The resources listed below are relevant to the topics and assessments in this course and are not required. Unless noted otherwise, these materials are available for purchase from the Capella University Bookstore. When searching the bookstore, be sure to look for the Course ID with the specific –FP (FlexPath) course designation.
- Miller, R. L., & Cross, F. B. (2018). The legal environment of business: Text and cases (10th ed.). Boston, MA: Cengage.
For this assessment, you will first select an actual business-related legal case that has been decided by a state court, a federal court, or the United States Supreme Court, based on briefly conducting associated research. Based on that, you will then select an organization that you believe would be impacted by that legal case. Having completed both of these tasks, you should assume you’re a senior manager in the organization you selected, and that you were asked to perform an analysis of the legal case and to write an executive briefing for the executive team of that same organization. Your executive briefing should include a summary of the case, as well as an evaluation of how the case impacts the organization.The purpose of this format is two-fold:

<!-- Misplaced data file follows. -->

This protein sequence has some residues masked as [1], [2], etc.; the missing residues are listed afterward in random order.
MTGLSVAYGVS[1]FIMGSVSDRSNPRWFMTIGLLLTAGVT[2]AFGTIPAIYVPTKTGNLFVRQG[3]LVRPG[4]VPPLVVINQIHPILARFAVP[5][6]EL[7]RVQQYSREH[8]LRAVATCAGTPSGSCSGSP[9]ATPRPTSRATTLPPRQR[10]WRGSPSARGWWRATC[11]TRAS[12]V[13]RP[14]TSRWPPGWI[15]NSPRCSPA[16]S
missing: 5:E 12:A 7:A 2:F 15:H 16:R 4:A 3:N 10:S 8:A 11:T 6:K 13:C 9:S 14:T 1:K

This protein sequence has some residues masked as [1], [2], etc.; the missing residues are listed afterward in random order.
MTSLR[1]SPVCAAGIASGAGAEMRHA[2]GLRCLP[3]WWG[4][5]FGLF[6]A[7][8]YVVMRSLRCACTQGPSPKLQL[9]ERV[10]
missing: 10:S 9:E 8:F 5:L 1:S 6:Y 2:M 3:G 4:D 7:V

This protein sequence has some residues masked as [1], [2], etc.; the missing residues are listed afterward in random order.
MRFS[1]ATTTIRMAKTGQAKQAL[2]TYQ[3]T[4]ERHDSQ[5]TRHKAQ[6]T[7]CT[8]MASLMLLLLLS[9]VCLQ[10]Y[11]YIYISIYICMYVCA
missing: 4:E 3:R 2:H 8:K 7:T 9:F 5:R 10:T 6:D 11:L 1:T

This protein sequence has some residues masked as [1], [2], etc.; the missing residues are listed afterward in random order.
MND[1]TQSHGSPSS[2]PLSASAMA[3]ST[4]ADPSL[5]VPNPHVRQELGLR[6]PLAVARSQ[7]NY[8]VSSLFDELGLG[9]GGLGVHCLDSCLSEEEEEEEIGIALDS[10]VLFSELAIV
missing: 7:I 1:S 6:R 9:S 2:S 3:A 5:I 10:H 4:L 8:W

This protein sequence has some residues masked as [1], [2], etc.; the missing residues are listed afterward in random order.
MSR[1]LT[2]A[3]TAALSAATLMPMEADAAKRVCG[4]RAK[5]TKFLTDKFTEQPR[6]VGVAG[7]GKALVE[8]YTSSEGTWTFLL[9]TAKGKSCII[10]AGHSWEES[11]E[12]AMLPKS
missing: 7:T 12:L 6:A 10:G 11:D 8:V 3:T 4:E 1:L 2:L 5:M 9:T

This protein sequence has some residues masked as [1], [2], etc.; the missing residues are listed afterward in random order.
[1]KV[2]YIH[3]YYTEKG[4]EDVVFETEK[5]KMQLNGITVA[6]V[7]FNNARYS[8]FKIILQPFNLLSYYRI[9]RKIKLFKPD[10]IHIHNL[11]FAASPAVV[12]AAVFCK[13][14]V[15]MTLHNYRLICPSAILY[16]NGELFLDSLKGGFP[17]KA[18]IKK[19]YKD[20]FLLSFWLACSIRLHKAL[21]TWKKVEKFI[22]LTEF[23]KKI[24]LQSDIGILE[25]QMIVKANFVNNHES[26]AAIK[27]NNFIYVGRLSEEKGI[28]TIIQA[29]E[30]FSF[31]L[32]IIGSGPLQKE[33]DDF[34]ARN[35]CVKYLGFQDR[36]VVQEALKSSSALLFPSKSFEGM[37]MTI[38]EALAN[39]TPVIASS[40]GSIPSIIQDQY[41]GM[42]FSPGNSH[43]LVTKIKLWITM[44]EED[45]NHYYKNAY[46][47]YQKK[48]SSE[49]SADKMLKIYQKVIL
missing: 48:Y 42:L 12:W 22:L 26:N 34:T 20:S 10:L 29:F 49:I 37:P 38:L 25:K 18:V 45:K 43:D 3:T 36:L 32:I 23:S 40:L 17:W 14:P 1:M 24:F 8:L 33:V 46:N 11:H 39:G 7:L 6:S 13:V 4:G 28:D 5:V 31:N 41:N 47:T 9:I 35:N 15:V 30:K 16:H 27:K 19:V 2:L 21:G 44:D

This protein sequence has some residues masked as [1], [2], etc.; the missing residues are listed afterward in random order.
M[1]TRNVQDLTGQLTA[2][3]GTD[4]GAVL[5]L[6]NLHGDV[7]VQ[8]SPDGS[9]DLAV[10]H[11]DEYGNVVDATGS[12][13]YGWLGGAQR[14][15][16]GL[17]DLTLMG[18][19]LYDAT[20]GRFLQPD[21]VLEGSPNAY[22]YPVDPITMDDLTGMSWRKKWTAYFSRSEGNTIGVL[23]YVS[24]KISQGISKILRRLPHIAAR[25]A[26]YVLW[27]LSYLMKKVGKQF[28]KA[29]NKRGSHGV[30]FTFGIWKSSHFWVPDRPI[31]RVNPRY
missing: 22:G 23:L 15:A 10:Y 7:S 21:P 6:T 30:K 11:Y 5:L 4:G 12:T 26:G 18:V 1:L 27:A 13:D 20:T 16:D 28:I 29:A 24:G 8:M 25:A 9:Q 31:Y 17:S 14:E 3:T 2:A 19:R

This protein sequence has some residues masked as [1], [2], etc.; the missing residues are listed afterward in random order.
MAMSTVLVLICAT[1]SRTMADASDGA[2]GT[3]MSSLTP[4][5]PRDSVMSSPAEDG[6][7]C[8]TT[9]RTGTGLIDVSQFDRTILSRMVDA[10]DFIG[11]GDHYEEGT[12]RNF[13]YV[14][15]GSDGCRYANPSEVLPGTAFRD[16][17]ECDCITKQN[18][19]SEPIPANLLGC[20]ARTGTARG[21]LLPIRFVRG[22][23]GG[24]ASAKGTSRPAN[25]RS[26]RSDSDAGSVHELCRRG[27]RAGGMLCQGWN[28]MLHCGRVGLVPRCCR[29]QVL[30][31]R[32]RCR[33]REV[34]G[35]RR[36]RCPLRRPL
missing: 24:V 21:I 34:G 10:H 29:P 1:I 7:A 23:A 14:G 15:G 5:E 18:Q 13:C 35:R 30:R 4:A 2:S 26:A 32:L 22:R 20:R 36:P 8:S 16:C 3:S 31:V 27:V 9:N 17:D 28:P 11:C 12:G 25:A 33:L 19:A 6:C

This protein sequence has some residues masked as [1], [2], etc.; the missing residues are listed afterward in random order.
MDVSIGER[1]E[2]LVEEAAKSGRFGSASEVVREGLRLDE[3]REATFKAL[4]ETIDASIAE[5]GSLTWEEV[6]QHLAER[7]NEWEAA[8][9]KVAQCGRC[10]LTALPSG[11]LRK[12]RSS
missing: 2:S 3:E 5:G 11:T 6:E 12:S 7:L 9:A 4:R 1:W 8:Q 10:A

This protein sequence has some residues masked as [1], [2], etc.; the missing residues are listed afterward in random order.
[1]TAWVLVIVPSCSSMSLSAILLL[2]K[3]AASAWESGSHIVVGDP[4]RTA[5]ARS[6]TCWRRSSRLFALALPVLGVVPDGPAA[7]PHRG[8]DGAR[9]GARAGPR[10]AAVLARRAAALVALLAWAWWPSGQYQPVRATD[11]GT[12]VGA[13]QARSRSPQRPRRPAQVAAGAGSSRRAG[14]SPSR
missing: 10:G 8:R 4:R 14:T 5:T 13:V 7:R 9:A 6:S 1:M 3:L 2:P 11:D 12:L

- To give you the opportunity to research and investigate a real court decision.
- To challenge you to think about the business implications of the case, and specifically how the case will impact an actual organization.